The Huffington Post is known for its lurid tabloid stories about celebrities and op-eds by hard-left writers, movie stars, and the Hollywood crowd. They paid almost nothing for the essays, apparently because the writers were either quite wealthy to begin with and simply wanted the exposure, or, in the case of bloggers and pundits, were in a field where income is hard to come by.
So does the sale of the HP to AOL for $315 million mean there is going to be a new spread-the-wealth philosophy and those academics and writers who serially rail about corporate money that enriches but a few will finally see some trickle-down wages for their work?
Common Cause used to at least claim some sort of centrism (hence the “common”). But its latest disastrous foray into southern California to attack the Koch brothers’ symposium was a disaster. It rarely pickets left-of-center meetings, its bused-in demonstrators were quite “uncivil” and often quasi-racist and vicious, and it cannot explain why private citizens should not have the right of free speech without being verbally threatened and abused outside their meeting place. This, combined with the group’s recent flip-flop attack on the filibuster (e.g., Republican filibusters bad, Democratic ones good), to the degree the organization is at all relevant, it should now disband. It is now little more than a more organized version of Code Pink.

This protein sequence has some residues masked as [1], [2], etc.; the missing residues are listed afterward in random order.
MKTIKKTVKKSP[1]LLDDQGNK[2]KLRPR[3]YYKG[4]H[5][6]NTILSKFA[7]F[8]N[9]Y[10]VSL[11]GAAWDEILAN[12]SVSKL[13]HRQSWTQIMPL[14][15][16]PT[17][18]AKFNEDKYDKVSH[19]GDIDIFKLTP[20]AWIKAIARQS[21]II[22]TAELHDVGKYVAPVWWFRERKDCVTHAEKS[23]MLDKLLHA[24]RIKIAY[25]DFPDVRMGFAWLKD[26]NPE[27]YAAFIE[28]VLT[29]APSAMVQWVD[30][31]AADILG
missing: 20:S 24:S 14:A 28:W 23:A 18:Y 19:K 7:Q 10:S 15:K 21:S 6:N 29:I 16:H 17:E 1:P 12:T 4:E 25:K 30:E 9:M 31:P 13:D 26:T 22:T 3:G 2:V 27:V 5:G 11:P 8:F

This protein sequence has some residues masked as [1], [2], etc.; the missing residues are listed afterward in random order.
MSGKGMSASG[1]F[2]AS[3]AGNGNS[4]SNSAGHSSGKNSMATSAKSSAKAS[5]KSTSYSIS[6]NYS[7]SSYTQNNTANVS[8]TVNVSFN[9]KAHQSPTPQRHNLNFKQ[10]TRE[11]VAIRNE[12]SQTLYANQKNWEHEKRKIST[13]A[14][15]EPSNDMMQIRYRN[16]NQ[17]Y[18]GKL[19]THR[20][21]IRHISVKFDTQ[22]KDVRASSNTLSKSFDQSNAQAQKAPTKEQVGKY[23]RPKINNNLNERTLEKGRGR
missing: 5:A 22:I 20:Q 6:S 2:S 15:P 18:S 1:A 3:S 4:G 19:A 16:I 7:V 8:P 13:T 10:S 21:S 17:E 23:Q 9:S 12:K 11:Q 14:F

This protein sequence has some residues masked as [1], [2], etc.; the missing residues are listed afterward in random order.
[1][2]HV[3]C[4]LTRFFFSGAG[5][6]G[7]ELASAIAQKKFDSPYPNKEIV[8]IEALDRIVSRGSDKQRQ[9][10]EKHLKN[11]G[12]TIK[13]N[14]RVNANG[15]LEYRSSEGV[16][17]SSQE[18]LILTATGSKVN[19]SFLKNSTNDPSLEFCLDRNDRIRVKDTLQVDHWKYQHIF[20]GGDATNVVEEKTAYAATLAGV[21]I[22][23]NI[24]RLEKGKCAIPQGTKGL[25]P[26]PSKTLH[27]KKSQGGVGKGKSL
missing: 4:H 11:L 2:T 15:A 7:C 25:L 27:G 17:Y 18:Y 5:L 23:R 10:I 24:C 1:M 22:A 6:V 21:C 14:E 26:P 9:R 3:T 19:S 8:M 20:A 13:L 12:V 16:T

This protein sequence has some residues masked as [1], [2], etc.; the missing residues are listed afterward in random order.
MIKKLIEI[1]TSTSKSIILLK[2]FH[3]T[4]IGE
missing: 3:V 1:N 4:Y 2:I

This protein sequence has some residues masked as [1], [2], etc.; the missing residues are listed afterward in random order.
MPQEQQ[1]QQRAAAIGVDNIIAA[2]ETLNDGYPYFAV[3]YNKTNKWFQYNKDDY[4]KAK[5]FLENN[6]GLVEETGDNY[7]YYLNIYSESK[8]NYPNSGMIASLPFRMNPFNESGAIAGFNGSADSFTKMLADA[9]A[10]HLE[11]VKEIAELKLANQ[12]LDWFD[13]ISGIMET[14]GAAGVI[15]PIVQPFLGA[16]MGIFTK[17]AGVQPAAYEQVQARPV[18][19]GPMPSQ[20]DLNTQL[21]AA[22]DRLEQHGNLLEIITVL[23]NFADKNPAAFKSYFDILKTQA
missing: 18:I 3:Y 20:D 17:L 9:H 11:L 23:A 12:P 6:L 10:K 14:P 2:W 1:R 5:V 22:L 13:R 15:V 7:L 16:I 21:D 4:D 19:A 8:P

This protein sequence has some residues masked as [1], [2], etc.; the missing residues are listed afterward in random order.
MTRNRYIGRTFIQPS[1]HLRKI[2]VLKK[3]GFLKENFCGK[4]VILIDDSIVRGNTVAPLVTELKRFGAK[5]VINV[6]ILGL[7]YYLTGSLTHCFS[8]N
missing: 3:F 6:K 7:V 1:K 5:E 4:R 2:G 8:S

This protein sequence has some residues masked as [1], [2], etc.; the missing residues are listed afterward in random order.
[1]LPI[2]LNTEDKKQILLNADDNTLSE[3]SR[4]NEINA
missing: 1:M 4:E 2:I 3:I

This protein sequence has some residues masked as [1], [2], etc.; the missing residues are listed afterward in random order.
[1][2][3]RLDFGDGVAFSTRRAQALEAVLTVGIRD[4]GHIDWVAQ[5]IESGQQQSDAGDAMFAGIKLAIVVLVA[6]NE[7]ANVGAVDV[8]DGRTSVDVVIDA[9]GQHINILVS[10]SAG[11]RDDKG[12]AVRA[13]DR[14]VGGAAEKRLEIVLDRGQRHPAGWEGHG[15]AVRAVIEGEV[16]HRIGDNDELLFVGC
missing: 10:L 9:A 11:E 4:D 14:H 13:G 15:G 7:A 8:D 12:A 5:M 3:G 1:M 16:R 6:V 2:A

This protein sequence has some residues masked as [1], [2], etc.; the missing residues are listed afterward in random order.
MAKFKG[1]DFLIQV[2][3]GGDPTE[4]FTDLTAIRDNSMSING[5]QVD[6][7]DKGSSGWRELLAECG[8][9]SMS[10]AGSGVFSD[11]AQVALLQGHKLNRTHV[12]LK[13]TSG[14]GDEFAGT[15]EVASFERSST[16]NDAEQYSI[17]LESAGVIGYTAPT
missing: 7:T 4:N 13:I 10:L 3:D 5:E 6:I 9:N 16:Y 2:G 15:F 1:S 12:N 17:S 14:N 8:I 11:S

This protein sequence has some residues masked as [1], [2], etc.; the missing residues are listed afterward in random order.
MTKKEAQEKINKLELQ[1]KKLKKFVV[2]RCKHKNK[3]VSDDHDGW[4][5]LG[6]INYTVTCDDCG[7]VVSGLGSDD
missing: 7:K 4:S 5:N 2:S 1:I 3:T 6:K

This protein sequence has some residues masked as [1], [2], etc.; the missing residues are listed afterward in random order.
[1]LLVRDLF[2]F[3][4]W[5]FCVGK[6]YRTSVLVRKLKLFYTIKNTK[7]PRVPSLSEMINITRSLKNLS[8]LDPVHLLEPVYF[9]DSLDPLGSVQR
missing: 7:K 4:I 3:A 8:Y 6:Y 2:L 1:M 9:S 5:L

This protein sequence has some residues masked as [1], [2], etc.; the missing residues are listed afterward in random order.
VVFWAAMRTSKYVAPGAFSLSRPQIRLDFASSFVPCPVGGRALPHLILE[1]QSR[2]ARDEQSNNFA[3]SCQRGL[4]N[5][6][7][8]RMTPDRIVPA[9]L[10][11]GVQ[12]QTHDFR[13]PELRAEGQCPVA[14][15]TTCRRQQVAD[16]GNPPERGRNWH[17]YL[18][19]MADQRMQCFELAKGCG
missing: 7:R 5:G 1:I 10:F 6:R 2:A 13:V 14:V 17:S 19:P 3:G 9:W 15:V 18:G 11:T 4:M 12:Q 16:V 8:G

Many press accounts reviewed the rather unhealthy snacks offered to the White House Super Bowl crowd in the context of Michelle Obama’s loud campaign to improve the quality of food and to remove just that sort of sugary and fatty junk from our public schools. So why not national leadership on carrot sticks, celery, apples, oranges, and some toast instead of pizza, chips, ice cream, and burgers?
Bottom line, it is getting harder and harder to be a liberal in this age of affluence and leisure.